Despite my impatience with artists who boast of a direct line to the zeitgeist, I find myself half-believing Raymond Wagner. In a making-of featurette for the DVD of Petulia, the producer says the picture fairly cried out to be made, because “You could see the world was not the same world that it was five years ago.” It’s true that Petulia‘s release date, 1968, was an undeniably tumultuous year in many areas of the globe. Still, timing doesn’t guarantee cultural insight. And for its many commendable qualities — qualities long recognized by a sizable cult of fans — Petulia doesn’t quite display it.
The movie tells a modestly compelling story about Archie (George C. Scott), a recently divorced, middle-aged, San Francisco surgeon who becomes involved with Petulia (Julie Christie), a recently married, vivacious but unstable younger woman. She spots him at a hoity-toity charity benefit, the “Shake for Highway Safety” dance (with music incongruously supplied by Big Brother & the Holding Company; the Grateful Dead show up later in the film). Leaving gorgeous new hubby David (Richard Chamberlain) amidst the shimmying crowd, she matter-of-factly informs the doctor, “We’re about to become lovers.”
Archie and Petulia meet cute several more times over the course of the film: at his bachelor pad, in a hospital delivery room, on crisscrossing cable cars. Having walked away from a stultifying marriage, he’s impressed by her flaky behavior, as it makes him “feel something.” The promised affair is (sort of) consummated but ultimately unsustainable. Archie’s final attempt to claim Petulia for himself (and to allow her to rescue him from the throes of male menopause) is thwarted when she, internalizing the blame for her husband’s physically abusive behavior, opts to stay and make the best of her current situation. As Archie meekly departs the Danners’ ultra-swank abode, Petulia watches him from the window and rationalizes to herself: “I’d have turned those beautiful hands into fists.”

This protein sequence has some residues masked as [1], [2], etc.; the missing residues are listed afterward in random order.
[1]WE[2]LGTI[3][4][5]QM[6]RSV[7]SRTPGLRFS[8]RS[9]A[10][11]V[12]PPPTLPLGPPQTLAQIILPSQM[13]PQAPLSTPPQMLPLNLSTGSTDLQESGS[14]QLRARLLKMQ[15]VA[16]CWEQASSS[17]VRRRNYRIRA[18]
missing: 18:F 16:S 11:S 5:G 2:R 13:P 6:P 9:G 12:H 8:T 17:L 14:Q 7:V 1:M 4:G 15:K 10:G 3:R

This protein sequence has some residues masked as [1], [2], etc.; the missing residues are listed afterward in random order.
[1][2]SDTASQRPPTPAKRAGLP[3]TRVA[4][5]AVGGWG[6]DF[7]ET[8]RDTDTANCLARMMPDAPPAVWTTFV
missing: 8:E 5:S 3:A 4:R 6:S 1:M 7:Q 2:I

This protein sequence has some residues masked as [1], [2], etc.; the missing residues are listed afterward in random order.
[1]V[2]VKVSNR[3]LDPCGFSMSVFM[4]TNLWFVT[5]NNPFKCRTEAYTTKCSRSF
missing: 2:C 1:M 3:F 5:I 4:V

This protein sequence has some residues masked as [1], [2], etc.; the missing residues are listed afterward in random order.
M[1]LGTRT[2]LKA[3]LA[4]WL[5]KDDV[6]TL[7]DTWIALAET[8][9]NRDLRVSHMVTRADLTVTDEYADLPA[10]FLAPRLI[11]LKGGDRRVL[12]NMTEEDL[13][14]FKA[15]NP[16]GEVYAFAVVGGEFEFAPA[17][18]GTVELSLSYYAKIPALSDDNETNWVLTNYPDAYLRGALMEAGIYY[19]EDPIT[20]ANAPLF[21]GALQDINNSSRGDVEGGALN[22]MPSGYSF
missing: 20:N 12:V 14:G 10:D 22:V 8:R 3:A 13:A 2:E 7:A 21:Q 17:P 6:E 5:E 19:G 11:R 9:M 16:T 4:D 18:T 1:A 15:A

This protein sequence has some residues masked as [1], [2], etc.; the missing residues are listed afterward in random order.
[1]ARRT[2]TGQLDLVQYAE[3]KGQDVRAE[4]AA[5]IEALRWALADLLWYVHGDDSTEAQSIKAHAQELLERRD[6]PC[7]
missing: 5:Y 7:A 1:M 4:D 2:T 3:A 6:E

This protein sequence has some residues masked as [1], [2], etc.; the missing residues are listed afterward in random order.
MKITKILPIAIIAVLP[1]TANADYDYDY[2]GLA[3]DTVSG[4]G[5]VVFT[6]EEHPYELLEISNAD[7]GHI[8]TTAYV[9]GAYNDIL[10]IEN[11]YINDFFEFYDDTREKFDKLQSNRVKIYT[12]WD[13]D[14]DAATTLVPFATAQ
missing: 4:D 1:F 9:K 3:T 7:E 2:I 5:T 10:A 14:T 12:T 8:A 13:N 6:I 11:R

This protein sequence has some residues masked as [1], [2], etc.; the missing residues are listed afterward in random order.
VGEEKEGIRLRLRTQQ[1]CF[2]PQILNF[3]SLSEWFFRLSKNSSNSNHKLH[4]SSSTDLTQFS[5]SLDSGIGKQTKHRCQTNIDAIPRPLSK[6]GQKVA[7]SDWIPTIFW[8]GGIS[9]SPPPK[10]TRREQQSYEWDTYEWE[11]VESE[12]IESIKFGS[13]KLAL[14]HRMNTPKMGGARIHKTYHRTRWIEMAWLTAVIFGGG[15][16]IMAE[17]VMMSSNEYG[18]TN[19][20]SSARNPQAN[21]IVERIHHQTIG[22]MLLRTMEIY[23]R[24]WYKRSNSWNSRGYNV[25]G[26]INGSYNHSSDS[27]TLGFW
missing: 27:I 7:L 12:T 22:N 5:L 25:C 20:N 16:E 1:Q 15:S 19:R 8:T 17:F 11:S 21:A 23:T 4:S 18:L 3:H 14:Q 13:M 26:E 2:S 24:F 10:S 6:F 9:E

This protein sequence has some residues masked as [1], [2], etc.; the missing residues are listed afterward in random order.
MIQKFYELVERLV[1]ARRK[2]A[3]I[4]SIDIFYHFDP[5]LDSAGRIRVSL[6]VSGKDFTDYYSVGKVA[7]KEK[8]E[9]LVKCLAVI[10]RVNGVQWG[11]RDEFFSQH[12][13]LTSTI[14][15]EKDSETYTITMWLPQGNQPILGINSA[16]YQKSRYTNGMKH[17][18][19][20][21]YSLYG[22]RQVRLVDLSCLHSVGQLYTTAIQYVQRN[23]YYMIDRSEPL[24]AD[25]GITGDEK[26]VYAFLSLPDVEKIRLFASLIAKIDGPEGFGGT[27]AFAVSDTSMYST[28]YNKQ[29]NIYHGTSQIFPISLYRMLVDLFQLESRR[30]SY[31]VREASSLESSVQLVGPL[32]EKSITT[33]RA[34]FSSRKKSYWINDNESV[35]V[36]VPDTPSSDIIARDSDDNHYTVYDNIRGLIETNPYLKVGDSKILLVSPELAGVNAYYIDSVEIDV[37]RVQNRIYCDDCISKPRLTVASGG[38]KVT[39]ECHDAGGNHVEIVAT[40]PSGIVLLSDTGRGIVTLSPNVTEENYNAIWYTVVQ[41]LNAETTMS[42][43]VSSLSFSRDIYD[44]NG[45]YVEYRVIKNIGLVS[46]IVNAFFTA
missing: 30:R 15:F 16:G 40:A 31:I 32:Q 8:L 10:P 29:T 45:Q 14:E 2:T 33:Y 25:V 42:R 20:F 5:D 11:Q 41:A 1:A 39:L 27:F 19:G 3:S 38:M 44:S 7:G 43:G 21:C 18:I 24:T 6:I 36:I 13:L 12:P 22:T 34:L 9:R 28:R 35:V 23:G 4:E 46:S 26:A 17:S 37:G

The story doesn’t lack for emotional and dramatic interest, however slight it may appear. Unfortunately, director Richard Lester insists on weighing it down with Significance. Case in point: the motel Archie and Petulia check into for their first assignation is fully automated — you don’t even need to approach a desk clerk, just talk to his video screen image and give your money to the machine, lest the audience miss the point about the suburbs’ lack of intimacy. Indeed, Archie’s self-pity and Petulia’s exasperating “kookiness” recall those art cinema clichés that auteurs like Bergman, Antonioni, and Alain Resnais had been flogging since the ’50s. (I’d love to hear what Lester has to say about Petulia today. Alas, he doesn’t appear in the DVD’s making-of documentary; also missing are Christie, cinematographer Nicolas Roeg, and surviving screenwriter Barbara Turner. Why did Warner Home Video bother?)
Art movie mannerisms permeated American studio filmmaking in 1968, from Rosemary’s Baby to Head, but Petulia exemplifies this infiltration at its most excessive. The French New Wave camera and editing tics that Lester deployed in A Hard Day’s Night (1964) fit its exuberant tone and masked the Beatles’ limited acting range. But Petulia features a cast of solid professionals with screen presence to burn. Even Chamberlain, out of his league among Scott, Christie, and Shirley Knight, rises to the occasion with a terrifically creepy passive-aggressive performance.
It’s therefore difficult to understand Lester’s apparent lack of trust in his actors’ ability to carry the picture. Roeg’s cinematography is never less than handsome, but filters, rack focus, and the telephoto lens are all overused. Even more obtrusive is the cutting. Seldom do Lester and editor Antony Gibbs make it through a scene without stitching in several quick inserts. An image of Petulia throwing a rock through a music store window seems subjectively motivated; others are apparent flash-forwards. Repeated shots, like that of the star-crossed lovers posed stiffly before the Golden Gate Bridge, go entirely unexplained.
Such fragmented editing makes comprehension of the story somewhat more challenging. Indeed, judging from the poster art, the theatrical trailer, and a vintage featurette, all included on the DVD, Petulia was both conceived and marketed as a “puzzling” film designed to provide the viewer with “a lot to talk about afterward.”
What is most effective in Petulia is that which is most conventional: story and performance. But even as characters refuse to break through their self-absorption and take notice of the changing world around them, the film relegates world events (e.g., the Vietnam War, never referenced by the characters yet repeatedly visible on Archie’s unwatched television) to the periphery, suggesting the film aspires to social commentary, but stops short.